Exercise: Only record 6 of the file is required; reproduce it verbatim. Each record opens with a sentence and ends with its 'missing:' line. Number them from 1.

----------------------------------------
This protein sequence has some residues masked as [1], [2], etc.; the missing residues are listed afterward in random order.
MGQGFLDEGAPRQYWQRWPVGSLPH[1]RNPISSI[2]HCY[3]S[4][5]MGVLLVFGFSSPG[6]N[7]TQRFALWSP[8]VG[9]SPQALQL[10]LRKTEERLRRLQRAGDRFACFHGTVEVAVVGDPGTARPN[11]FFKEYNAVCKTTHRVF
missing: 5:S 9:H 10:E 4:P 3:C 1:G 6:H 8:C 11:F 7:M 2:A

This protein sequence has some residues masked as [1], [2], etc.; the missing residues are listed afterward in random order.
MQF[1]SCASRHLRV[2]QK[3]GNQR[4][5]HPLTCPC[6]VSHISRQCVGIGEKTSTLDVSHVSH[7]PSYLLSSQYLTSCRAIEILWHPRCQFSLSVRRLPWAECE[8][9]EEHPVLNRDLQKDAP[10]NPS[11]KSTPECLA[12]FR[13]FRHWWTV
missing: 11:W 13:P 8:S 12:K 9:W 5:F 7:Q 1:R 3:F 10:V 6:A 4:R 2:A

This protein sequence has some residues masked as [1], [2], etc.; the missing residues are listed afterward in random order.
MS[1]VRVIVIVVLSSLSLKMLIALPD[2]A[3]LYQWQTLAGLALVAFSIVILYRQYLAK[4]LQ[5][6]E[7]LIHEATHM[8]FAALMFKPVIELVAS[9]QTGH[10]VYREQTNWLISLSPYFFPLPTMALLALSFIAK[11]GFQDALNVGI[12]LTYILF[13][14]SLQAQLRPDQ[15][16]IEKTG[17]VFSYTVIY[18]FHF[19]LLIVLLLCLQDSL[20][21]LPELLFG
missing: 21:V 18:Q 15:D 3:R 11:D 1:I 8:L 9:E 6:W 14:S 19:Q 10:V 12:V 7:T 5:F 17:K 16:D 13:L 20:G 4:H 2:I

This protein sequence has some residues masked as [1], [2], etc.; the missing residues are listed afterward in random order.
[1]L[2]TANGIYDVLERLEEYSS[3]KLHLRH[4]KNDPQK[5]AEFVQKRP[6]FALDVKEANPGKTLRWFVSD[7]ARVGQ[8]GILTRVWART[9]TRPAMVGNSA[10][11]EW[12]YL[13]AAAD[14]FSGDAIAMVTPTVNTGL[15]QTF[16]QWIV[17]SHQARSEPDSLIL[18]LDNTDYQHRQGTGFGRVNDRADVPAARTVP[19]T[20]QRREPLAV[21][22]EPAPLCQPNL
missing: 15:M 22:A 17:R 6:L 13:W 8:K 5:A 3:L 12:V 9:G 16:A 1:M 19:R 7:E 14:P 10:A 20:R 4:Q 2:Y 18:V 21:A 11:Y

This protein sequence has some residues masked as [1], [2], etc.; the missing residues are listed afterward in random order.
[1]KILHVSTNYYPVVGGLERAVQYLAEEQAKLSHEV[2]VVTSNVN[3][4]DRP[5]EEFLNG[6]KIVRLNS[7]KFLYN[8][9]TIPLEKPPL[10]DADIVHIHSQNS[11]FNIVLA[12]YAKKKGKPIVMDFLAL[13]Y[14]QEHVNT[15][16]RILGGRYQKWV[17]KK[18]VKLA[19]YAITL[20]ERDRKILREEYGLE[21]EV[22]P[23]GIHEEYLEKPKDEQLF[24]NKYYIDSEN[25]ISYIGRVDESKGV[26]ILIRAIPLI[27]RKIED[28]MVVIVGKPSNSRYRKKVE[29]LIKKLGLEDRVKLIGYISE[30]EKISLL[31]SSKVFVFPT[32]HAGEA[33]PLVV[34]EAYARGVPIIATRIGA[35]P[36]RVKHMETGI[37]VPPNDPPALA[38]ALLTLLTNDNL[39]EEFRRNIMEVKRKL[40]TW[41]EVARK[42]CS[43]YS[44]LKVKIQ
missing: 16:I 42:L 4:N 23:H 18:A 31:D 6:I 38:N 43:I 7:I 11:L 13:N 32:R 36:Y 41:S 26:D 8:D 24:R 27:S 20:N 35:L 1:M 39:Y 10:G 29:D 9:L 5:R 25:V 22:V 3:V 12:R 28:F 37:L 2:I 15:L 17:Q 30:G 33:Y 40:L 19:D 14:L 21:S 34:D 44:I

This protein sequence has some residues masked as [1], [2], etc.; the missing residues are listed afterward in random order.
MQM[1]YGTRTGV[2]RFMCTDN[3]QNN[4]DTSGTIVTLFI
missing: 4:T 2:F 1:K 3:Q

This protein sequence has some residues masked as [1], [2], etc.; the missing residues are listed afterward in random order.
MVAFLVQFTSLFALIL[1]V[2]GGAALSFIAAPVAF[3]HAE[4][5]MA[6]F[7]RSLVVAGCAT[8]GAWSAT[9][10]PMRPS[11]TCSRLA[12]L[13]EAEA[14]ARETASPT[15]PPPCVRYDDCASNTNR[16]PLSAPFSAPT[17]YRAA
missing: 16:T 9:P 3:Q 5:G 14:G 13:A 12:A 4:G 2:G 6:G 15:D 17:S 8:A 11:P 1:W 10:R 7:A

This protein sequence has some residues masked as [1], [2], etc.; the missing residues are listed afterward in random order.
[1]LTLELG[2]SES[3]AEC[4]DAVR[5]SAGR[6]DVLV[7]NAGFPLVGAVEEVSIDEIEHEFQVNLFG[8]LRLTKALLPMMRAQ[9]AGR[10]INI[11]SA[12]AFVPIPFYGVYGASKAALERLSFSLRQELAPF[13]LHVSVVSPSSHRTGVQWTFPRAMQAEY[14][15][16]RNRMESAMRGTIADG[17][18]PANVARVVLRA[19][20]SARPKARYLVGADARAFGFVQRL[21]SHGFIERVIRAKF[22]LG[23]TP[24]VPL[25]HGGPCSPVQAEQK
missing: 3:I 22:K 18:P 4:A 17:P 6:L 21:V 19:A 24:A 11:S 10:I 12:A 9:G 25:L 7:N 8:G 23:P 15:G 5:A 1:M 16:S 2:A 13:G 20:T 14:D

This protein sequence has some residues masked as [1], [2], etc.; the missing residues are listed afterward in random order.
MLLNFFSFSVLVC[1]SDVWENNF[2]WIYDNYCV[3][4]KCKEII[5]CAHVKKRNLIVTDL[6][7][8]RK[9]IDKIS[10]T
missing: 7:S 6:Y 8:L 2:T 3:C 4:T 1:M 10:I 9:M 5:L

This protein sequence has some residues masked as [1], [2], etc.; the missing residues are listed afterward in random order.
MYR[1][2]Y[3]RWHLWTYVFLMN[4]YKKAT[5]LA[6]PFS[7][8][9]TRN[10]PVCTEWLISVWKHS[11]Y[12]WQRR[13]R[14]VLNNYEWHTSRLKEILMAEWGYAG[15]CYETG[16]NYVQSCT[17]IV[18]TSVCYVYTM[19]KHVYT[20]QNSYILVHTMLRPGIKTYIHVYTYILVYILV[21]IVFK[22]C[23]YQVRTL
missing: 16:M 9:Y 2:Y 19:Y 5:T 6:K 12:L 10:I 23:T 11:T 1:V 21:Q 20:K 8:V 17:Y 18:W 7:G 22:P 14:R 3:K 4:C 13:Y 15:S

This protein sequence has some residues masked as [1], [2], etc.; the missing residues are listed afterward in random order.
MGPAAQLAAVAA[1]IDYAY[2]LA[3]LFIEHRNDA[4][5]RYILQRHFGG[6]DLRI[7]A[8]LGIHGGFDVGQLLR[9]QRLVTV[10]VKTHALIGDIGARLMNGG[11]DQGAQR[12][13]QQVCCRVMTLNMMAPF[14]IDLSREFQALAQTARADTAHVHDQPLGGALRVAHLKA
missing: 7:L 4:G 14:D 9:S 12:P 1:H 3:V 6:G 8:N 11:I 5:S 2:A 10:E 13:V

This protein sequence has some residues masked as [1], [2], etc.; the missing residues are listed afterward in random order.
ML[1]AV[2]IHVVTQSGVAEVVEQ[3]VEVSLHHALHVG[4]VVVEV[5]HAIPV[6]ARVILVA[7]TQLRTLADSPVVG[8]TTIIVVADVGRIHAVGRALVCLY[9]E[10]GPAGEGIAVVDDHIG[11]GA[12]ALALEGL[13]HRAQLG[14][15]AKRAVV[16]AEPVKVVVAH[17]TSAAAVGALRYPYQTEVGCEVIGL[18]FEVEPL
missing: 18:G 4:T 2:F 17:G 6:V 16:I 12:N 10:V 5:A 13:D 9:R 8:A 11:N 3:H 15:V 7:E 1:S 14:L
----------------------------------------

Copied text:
This protein sequence has some residues masked as [1], [2], etc.; the missing residues are listed afterward in random order.
MQM[1]YGTRTGV[2]RFMCTDN[3]QNN[4]DTSGTIVTLFI
missing: 4:T 2:F 1:K 3:Q